Any way, I thought the reason mentioned previously was because of needs to downsize due to drops in funding? The story seems to be evolving.

olderwiser 7 years, 3 months ago

The only thing is, she is also causing the good employees to feel like they are doing something wrong. I believe like newmath that it is a downsizing problem (budget cuts). Maybe they need to work from the top down, not the bottom up.

Jan Rolls 7 years, 3 months ago

What have these crazy republicans been smoking? All they have done this year is trying to find ways to get rid of employees. They haven't produced one idea to create jobs. All brownlee is doing is trying to find a way to privatize jobs. Isn't it interesting that the "labor" department does not perform the basic function of the labor exchange - matching employees with employers. That function is under commerce. She should be telling the gov to put that federally established function back in the labor department instead of commerce where they have been siphoning off the federal funds for years. Want proof look and see where commerce got most of the money to remodel their office at 1000 SW Jackson years ago. Instead of trying to eliminate jobs she should be trying to find a way to get the phones answered in the unemployment office which is under her direction.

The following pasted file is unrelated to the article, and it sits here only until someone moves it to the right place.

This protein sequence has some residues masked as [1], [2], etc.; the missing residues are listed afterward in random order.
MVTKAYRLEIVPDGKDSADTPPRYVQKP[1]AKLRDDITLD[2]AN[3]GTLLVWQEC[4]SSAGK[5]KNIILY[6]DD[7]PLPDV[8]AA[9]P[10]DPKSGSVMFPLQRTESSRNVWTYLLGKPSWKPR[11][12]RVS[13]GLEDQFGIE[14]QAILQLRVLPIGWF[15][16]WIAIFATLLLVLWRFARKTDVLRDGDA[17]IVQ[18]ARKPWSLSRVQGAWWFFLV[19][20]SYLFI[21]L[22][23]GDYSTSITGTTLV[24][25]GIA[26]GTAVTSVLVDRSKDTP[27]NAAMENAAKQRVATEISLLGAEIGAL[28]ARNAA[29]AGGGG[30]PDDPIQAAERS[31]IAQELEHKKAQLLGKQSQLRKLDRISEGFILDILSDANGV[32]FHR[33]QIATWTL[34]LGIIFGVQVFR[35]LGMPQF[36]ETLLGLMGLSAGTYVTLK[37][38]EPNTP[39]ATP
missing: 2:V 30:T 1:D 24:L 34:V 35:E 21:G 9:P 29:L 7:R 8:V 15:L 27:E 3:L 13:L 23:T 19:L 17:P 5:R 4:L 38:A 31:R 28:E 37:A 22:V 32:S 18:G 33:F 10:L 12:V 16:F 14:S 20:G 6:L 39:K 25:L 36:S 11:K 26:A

just_another_bozo_on_this_bus 7 years, 3 months ago

She already has the ability to fire with cause-- she just has to demonstrate cause. If there is any cause, and she's a good manager, this shouldn't be particularly difficult.

And every dept. head in state government already has the ability to do layoffs in the case of financial exigency.

"“This amendment is simply an attack on Kansas worker protections and is completely unnecessary,” said Rebecca Proctor, legal counsel for the Kansas Organization of State Employees."

Yup, and attacking state workers is exactly the point. So appealing to reason or a sense of fairness, or even a desire for good management techniques, is probably futile.